Inflation in the U.S. has accelerated fromnear zero in 2015 to 2.5% in 2018 (according to the Consumer Price Index orCPI), propelled by trade tensions, strong consumer spending, the tight labormarket, and a boost in growth from tax reform and other fiscal stimulus. Afterso many years of low inflation, the rise in 2018 points to the possibility ofaninflation surprise.
Such a surprise could be damaging because many investors may be too reliant ondiversification achieved by investing in a portfolio of stocks and bonds,which is predicated on the historical negative correlation between the twoasset classes. However, this diversification may not work as well goingforward because correlation between stocks and bonds tends to rise wheninflation is elevated. Therefore, we suggest investors consider real assets(inflation fighters) to make portfolio diversification more robust and hedgeagainst the risk of higher inflation.
Will stocks and bonds deliver the same diversification at higher inflationrates?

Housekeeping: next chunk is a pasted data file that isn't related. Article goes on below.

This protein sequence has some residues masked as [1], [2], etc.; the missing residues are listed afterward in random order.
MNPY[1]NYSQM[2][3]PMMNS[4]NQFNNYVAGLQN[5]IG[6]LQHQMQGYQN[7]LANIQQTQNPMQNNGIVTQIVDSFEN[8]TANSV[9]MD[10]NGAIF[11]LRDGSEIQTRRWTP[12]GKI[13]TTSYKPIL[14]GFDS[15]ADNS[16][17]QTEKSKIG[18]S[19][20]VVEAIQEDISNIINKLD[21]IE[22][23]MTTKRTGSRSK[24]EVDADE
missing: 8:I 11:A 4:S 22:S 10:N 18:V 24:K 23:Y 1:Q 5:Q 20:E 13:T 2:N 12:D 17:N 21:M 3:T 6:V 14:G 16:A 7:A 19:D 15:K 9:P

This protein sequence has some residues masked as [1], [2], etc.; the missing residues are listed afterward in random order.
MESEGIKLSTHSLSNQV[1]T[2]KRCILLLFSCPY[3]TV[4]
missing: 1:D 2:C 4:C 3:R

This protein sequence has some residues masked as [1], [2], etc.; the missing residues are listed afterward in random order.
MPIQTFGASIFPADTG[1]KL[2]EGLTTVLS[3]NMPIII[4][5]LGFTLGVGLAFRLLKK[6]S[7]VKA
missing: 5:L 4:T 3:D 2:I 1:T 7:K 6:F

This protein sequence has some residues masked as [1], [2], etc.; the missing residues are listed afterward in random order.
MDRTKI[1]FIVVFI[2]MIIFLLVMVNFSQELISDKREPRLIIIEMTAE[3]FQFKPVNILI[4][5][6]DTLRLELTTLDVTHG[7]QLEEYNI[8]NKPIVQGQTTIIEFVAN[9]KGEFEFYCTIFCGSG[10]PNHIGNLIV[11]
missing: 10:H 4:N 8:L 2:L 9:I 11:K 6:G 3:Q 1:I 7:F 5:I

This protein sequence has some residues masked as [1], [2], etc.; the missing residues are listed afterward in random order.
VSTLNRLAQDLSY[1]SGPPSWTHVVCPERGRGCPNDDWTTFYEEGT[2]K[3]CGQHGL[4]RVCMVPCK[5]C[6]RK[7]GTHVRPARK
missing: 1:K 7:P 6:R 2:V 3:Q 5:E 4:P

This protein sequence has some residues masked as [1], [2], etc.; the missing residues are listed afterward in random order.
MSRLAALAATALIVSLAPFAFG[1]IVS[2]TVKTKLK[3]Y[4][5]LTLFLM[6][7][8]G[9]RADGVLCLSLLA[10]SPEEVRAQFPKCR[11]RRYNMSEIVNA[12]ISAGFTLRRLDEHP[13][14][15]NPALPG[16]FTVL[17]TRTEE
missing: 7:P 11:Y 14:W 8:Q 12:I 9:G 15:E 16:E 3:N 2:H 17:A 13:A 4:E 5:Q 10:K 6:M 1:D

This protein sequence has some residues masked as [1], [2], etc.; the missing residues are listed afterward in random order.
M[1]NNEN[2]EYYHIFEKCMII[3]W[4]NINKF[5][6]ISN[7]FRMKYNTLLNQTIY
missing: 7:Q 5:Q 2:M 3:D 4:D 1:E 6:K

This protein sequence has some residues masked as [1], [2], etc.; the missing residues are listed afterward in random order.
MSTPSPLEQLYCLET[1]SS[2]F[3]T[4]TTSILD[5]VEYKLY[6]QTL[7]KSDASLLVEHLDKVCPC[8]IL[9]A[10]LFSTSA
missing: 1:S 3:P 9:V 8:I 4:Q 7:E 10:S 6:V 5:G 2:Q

The correlation between U.S. stocks and bonds has been low or negative wheninflation has been low to moderate. Over the past couple of decades of lowinflation, portfolios that were diversified across nominal bonds and stockstherefore tended to fare well on a risk-adjusted basis. It is this positiveexperience that is shaping most investors’ approach to inflation today.
However, this might not be the best way to address inflation risk goingforward: Stock-bond correlations tend to increase when inflation is eitherhigh or rising, as shown in Figure 1. This could be a big problem forinvestors worried about inflation because positive correlations essentiallymean less effective portfolio diversification.